About 150 years ago, O.H. Igram owned an Eau Claire, Wisconsin lumber company that sent logs down the Mississippi River. His grandson, O.H. “Hank,” expanded the family business to include river barges. Then, O.H. Ingram III came up with the idea of aging whiskey on barges and founded Brown Water Spirits in 2015. A year later, he experimented with his vision. In 2019, he obtained his DSP; the first-even one granted for a floating rickhouse; in 2020, the initial batches were ready.


O.H. Ingram attributes three things that make the process special:


Motion – Our whiskey works harder than any other. The motion of the river keep the whiskey inside our barrels constantly churning, exposing more liquid to the surface of the barrel where it extracts more flavor from the wood.

Temperature – Our whiskey experiences large diurnal shifts (the difference in temperature between daily highs and lows). The heat from the daytime sun causes the pores in the wood to expand and absorb more whiskey. At night, the river pulls the heat from the barge causing the pores to squeeze the whiskey back into the barrel along with the flavors it has extracted.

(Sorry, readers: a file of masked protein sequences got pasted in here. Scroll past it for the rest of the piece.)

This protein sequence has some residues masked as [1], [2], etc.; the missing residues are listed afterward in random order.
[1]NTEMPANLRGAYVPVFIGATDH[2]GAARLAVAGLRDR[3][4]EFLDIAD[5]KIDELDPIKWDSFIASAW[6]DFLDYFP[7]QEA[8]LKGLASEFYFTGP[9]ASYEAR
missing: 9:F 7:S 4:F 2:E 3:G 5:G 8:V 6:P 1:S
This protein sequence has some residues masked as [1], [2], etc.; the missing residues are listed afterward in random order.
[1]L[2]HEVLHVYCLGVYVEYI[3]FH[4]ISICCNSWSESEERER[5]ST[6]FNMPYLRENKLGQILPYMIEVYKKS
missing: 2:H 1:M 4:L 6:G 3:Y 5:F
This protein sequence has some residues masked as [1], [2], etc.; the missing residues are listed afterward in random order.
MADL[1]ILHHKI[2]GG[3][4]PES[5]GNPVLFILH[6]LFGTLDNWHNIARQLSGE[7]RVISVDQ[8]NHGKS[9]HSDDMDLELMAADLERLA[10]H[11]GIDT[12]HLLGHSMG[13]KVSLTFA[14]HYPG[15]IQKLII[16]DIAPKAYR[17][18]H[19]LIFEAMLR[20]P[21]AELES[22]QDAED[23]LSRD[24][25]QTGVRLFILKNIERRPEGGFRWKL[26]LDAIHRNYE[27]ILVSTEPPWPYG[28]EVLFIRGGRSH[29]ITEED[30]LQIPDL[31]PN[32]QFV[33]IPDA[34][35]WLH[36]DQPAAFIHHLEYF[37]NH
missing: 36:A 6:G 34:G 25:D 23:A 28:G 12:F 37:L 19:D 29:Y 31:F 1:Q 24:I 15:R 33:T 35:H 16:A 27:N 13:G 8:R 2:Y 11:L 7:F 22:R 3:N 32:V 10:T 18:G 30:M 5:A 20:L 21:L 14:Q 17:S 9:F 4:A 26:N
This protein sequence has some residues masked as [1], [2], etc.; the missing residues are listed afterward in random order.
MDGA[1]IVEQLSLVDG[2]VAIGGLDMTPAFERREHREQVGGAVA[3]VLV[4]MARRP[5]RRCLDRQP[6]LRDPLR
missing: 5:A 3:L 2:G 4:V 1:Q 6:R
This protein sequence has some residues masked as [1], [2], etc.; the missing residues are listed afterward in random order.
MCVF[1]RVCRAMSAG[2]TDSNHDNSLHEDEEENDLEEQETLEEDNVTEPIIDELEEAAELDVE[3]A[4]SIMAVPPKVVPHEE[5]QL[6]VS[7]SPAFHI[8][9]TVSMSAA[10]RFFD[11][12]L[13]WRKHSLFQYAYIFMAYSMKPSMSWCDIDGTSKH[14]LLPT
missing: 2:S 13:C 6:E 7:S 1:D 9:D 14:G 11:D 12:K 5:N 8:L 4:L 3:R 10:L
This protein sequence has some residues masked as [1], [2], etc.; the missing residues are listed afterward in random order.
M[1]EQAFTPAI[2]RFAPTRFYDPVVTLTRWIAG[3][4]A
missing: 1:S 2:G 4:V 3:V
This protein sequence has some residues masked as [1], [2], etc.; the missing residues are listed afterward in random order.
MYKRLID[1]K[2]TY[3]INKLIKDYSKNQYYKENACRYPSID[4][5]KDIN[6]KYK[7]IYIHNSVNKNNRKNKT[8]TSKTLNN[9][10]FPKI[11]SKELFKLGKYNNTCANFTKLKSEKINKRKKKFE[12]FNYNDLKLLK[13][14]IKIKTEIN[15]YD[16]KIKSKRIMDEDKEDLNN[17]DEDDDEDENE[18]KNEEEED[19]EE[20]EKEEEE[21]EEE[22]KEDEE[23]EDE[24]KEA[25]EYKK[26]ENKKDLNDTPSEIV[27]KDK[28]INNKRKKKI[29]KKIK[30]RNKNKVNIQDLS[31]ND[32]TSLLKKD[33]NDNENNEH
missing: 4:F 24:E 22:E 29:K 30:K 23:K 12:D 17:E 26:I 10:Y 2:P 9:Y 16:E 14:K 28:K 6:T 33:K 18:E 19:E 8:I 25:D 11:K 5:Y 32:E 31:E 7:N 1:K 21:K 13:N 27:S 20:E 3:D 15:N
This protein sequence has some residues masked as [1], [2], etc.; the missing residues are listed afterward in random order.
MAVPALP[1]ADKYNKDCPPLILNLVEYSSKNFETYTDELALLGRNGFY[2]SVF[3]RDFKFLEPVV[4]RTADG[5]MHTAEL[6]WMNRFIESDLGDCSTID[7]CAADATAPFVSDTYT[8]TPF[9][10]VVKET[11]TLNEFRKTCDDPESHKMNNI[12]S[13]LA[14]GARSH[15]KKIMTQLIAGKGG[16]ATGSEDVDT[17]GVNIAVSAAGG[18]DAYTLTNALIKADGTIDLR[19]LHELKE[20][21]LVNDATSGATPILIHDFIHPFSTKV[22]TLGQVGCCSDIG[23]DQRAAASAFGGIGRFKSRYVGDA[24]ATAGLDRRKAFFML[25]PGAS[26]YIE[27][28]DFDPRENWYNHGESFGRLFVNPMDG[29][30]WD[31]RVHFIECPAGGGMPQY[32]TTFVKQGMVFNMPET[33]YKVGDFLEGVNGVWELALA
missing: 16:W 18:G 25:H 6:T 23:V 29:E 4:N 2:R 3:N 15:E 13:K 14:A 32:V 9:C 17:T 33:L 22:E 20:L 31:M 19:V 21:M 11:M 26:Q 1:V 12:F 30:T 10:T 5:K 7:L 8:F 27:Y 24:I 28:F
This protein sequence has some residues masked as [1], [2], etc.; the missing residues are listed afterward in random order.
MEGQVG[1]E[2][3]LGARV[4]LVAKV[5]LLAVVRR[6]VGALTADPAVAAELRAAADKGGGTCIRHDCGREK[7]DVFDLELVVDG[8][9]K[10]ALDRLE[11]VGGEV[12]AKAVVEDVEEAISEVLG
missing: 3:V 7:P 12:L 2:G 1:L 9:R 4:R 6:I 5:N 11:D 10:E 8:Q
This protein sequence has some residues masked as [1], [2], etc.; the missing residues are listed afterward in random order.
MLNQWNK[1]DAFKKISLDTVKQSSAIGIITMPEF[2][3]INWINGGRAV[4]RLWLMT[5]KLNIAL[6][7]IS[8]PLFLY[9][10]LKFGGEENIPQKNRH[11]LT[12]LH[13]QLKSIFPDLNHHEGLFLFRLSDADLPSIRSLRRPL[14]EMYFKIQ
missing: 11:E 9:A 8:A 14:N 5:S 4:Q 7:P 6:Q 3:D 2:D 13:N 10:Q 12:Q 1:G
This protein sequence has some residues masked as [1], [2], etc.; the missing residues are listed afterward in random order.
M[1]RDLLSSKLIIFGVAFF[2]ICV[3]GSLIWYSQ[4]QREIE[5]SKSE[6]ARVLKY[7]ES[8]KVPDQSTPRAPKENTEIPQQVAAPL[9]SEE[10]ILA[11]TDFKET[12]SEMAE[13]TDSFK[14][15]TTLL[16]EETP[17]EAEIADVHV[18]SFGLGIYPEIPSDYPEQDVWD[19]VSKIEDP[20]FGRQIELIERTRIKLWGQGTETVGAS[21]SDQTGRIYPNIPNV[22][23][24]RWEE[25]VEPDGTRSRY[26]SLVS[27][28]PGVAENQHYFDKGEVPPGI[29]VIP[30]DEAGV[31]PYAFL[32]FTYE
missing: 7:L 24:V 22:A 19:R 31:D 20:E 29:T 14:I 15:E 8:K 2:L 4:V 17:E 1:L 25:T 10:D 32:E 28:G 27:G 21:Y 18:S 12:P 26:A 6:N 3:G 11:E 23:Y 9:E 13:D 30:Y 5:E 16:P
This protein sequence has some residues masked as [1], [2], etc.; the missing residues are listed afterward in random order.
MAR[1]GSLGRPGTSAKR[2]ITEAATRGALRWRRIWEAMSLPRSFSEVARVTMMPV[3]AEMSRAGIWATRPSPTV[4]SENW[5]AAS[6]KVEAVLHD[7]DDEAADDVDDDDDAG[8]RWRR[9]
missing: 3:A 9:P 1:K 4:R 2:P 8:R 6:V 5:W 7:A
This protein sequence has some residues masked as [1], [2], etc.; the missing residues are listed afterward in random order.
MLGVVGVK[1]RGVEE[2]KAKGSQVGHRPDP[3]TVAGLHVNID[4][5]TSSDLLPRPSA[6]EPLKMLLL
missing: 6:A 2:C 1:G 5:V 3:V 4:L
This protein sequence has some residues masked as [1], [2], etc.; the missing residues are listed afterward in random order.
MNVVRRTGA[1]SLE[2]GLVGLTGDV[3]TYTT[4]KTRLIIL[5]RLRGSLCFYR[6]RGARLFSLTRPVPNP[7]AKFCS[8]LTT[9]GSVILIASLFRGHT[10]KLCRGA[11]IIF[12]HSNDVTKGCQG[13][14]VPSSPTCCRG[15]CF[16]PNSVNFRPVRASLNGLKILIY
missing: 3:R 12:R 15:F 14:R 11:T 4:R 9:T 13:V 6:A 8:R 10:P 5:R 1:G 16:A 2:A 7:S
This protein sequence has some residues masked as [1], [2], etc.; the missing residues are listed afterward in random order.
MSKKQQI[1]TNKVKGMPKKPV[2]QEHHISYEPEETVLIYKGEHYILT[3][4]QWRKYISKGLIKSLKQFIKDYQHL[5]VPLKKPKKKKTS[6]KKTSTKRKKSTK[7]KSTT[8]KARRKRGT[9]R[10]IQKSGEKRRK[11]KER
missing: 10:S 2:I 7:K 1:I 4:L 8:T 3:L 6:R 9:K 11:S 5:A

Humidity – the humidity from the river keeps our barrels moist. Aside from slowing down evaporation of the whiskey (known as the Angel’s Share), the sugars in our barrels do not dry out in the heat, keeping a nice molasses-like consistency. This allows the whiskey to better extract the flavors from the wood.”O.H. Ingram River Aged


O.H. Ingram River Aged’s portfolio includes a Straight Bourbon, a Straight Rye, a Straight American Whiskey, and a Flagship Bourbon. Today I’m sipping on the Straight Bourbon. It is distilled in Indiana utilizing the MGP/Ross & Squibb 51% corn/45% wheat/4% malted barley mashbill. It carries no age statement, which means there are at least four years of exposure to oak. Packaged at 52.5% ABV (105°), a 750ml bottle costs about $69.99.